Rand Paul wins CPAC straw poll. Attendees at this year’s Conservative Political Action Conference said Kentucky Senator Rand Paul was their preferred Presidential nominee. Rand won 25 percent of the vote in the straw poll, followed by Florida senator Marco Rubio, who got 23 percent. Paul’s father, former Congressman Ron Paul, won the CPAC straw polls in 2010 and 2011. Mitt Romney was the first choice last year. Earlier this month, Rand Paul said that he was “seriously considering” a bid for the White House in 2016.
Waste and duplication in Federal budget. Senator Tom Coburn (R-Okla.) says that he and his staff have identified more than $200 billion worth of cuts that can be made in the Federal budget just by eliminating waste and duplication. During an appearance on “Meet the Press,” he promised: “I can show them all the things, the stupid things, they’ve done over the last two years that we can stop doing.” Don’t hold your breath waiting for them to ask you, Senator.
Those expensive Federal regulations. Just how much does it cost private enterprise to comply with all of the Federal regulations that have been promulgated? According to the Competitive Enterprise Institute, a nonprofit research group in Washington, D.C., the tab comes to more than half-a-trillion dollars a year. The CEI says the most costly agencies are the Environmental Protection Agency, whose regulations cost businesses $353 billion a year; the Department of Health and Human Services, at $185 billion; and the Federal Communications Commission, at $142 billion a year. Just think how many more jobs could be created — and taxes paid — if some of those regulatory restrictions could be eased.
Obama’s doomsday scenarios. Even if every penny of the “sequestration” goes into effect, which I doubt, you can be sure that Washington will spend more money this year than it did last year. If the Feds would just hold spending for 2013 to 2012 levels, there would be more than $85 billion in budget cuts. But President Barack Obama and his allies want to frighten the public into opposing any reductions, thus the threats to cut back on police, firefighters, border patrols, teachers and emergency personnel. It’s all part of the game to frighten a gullible public and to intimidate conservatives in Congress.
Hillary will rake in some big bucks. Now that she is officially out of office, look for Hillary Clinton to generate some hefty paychecks on the speaker circuit. Estimates are that the former Secretary of State, Senator and first lady will be able to command more than $100,000 per lecture. Add to that the millions of dollars she will no doubt receive when she signs a contract to write her memoirs, and it won’t be long before she can rival her husband’s earnings. Of course, it will take Hillary Clinton a while to amass the fortune Bill Clinton has banked since he left office. Estimates are that the former President now has a net worth north of $50 million.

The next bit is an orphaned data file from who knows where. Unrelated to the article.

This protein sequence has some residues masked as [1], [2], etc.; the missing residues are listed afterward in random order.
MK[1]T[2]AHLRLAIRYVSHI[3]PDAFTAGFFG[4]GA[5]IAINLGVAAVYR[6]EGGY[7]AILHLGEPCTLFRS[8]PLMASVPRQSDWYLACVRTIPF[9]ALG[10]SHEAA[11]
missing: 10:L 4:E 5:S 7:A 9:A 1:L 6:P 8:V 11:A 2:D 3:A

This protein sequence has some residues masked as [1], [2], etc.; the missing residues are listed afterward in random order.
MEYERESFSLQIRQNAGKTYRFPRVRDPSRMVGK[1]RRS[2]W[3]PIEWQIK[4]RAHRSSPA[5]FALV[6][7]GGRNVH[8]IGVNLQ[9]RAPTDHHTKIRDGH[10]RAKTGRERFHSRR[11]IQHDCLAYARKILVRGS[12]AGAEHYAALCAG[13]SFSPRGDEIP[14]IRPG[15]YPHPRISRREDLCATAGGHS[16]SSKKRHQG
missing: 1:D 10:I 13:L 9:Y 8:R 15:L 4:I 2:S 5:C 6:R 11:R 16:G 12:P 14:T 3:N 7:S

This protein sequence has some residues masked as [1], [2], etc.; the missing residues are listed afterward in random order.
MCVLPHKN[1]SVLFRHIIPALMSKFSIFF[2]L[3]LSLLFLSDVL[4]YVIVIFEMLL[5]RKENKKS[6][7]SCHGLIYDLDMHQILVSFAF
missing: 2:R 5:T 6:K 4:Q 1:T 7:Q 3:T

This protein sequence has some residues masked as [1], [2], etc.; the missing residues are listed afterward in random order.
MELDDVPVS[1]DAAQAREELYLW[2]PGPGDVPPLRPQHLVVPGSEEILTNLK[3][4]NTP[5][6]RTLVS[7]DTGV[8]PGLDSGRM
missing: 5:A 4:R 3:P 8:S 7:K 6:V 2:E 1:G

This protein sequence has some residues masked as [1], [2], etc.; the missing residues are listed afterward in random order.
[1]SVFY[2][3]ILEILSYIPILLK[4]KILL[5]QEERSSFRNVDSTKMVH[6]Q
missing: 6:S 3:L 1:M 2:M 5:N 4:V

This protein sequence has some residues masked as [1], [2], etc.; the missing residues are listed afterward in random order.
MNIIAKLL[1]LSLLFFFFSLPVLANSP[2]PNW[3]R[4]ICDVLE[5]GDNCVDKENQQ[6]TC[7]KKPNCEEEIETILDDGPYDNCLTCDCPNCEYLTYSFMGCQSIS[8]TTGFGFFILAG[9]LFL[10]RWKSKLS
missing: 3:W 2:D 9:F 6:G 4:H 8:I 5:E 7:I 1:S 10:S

Obama ignores the law — again. President Obama is required to submit an annual budget to Congress every year by Feb. 1. It’s not just a tradition, it’s the law. But for the fourth year in a row, the Administration ignored this unequivocal requirement. Naturally, his friends in Congress and his allies in the mainstream media have pretty much ignored his flat refusal to obey the law. Are you surprised?
Appeals Court overrules Obama. Remember a year ago, when President Barack Obama claimed he was making “recess” appointments to the National Labor Relations Board and the Consumer Financial Protection Bureau (except the Senate wasn’t really in recess)? On Jan. 25, a three-judge panel of the U.S. court of Appeals for the D.C. Circuit ruled that the appointments were an illegal abuse of executive power. On Wednesday, the Supreme Court decided not to get involved in the dispute. That means all of the pro-union orders the NLRB issued last year could be thrown out. Stay tuned; this could get interesting.
Ratings plunge for Obama inaugural. Fewer than half as many Americans watched Barack Obama’s second inauguration on cable news channels as they did on his first Inauguration Day back in 2009. Four years ago, close to 17 million people tuned in to the special coverage on CNN, MSNBC and FOX News. This time around, fewer than 7 million Americans watched any of the coverage.
Stock bulls will like this Super Bowl. Are you familiar with Wall Street’s Super Bowl Predictor? It says that the stock market will go up in a year that an original National Football League team wins the Super Bowl, but will fall whenever a team from the former American Football League is victorious. Hey, don’t scoff; it’s been right more than 80 percent of the time. And since both contestants in this year’s Super Bowl were part of the original National Football League (the Baltimore Ravens trace their lineage back to the old Cleveland Browns), followers say the market will be up for the year. Time will tell if they’re right again.
Delays expected in tax refunds. The Internal Revenue Service announced that the Congressional debate over the fiscal cliff has caused it to delay processing individual tax returns by eight days. The IRS needed the extra time to program its computers to include the changes and extensions the legislation included. The IRS says it will begin processing 2012 tax returns by the end of the month.